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Sounds like Independence Day has come early for Public Enemy. After recently leaking plans to release a new album, Nothing Is Quick In The Desert, on July 4, the iconic rap group has uploaded the entire LP to its Bandcamp page.

Sony Music is preparing to make its own vinyl records again in Japan, in another sign that albums are back from the brink of being obsolete. The company says it's installing record-cutting equipment and enlisting the help of older engineers who know how to reproduce the best sound.

Guitarist Dave Rosser, best known as a later-stage guitarist for both The Afghan Whigs and The Twilight Singers, died yesterday in New Orleans from cancer complications at 50 years old, his manager confirmed to NPR.

Rosser was also a busy sideman and studio presence in recent years, contributing to Tim Heidecker's semi-comedic 2016 album In Glendale, recent work from Mark Lanegan, including "Ode to Sad Disco," and The Internet's 2015 album Ego Death, including the song "Go With It."

Tim Westergren, the co-founder of Pandora who returned to the company's chief executive seat last year after the exit of Brian McAndrews, is leaving the company he started over 17 years ago, it was announced this morning. He will resign his position as chief executive and exit the company's board of directors.

The BET Awards, like black America, is never a monolithic affair.

"I'm terrified as usual. Absolutely terrified," Radiohead leader Thom Yorke told the BBC ahead of the band's headlining performance at Glastonbury on Friday night.

Yorke's nervousness translated into a typically transcendent concert with a recording that actually does it justice, too. (Live recordings always tend to be a little light on the low end, but let us abandon nitpicks).

Head here and start at 28:25 to hear the beginning of the band's set.

A week after opening to a tepid critical response and accusations of historical inaccuracies from actress Jada Pinkett Smith — as well as a misinterpreted Internet joke that had many searching in vain for the appearance of an iPhone in the film — the Tupac Shakur biopic All

This post was updated on Sunday, June 25 at 3:50 PM.

When you're a group that's performed together for more than seven decades, it might be a daunting task to keep crafting music that feels fresh. No doubt that hill is even harder to climb when you're working within a tradition like gospel, with its well-loved, and well-worn, harmonic and lyrical conventions. Yet the singers who make up Blind Boys of Alabama have always risen to the challenge with utter grace — and the group's forthcoming album, Almost Home, places a capstone on that history.

Earlier this month, the New York Philharmonic's outgoing music director Alan Gilbert said goodbye to his orchestra in a series of concerts. Today, he is saying hello to a brand new job in Hamburg, Germany.

Margaret Moser, Queen Of Austin, Is Dancing In The Light

Jun 22, 2017

June 18 was the beginning of a weeklong Open House at Tex Pop, the South Texas Museum of Popular Culture — a storefront wedged between a head shop and convenience store in an aging strip center at the corner of Margaret and Mulberry in San Antonio. Inside, in the largest of three rooms, museum founder and director Margaret Moser is seeing her first visitor of the day, Kathy Valentine. In an adjacent room, Moser's mother Phyllis Stegall and a niece greet arrivals as they wait their turns.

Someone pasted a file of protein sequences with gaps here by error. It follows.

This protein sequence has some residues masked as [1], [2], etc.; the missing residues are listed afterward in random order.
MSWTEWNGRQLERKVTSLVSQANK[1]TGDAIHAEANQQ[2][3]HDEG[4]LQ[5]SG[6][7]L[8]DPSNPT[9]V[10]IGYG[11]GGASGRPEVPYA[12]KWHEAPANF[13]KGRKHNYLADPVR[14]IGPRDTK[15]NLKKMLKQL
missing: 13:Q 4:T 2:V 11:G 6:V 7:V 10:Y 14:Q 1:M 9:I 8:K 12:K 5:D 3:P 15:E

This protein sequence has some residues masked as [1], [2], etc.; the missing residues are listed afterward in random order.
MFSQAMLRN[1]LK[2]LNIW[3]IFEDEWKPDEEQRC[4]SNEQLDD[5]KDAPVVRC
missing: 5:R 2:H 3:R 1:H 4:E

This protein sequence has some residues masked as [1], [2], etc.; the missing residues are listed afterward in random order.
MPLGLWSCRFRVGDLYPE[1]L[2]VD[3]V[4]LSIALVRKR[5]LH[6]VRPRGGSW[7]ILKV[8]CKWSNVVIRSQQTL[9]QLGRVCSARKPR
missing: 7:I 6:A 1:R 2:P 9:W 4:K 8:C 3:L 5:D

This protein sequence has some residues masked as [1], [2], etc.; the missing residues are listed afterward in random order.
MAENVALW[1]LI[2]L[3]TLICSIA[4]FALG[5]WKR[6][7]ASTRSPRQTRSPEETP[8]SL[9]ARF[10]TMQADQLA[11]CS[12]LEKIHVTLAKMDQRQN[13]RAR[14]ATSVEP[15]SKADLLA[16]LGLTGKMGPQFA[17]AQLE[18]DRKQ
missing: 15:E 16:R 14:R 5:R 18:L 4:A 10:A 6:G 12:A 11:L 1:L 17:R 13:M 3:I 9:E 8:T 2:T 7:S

Anita Pallenberg Was No Simple Muse

Jun 20, 2017

Arguably, no single rock musician has had a greater ripple effect on both men's and women's fashion than Keith Richards. Things that shouldn't have made sense — from Nudie suits and scarves as belts, to cheetah-prints and graphic striped trousers mixed with polka dots — always looked effortless on him. Unbeknownst to many at the time, it was Anita Pallenberg's closet from which Richard was pulling.

Now here's a creative way to promote your upcoming symphony season and up your brand: Strap your conductor in a motion capture suit, switch on a dozen high-tech cameras, and get an artist to translate the data into kaleidoscopic shapes and colors.

Members of the Asian-American rock band The Slants have the right to call themselves by a disparaging name, the Supreme Court says, in a ruling that could have broad impact on how the First Amendment is applied in other trademark cases.

The Slants' frontman, Simon Tam, filed a lawsuit after the U.S. Patent and Trademark Office kept the band from registering its name and rejected its appeal, citing the Lanham Act, which prohibits any trademark that could "disparage ... or bring ... into contemp[t] or disrepute" any "persons, living or dead," as the court states.

On the heels of his historic induction into the Songwriters Hall of Fame (and amid unconfirmed rumors of new arrivals to his family), Jay Z has announced his thirteenth solo studio album, 4:44, to be released on June 30.

After releasing two new songs, playing them on Saturday Night Live, and not being totally stoked on a set of vinyl reissues, LCD Soundsystem has annou

A Band Apart

Jun 19, 2017

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MICHEL MARTIN, HOST:

Copyright 2017 NPR. To see more, visit http://www.npr.org/.

AUDIE CORNISH, HOST:

And now to music news. For the past 48 hours, one topic has dominated social media. And I mean, it's not technically news. It's kind of about waiting for news. NPR music senior editor Jacob Ganz is here to bring us up to speed. What's going on, Jacob?

"[Bob] Seger's absence from digital services, combined with the gradual disappearance of even physical copies of half his catalog, suggest a rare level of indifference to his legacy," Tim Quirk wrote for NPR Music in late March in his feature, "Where Have All The Bob Seger Albums Gone?"

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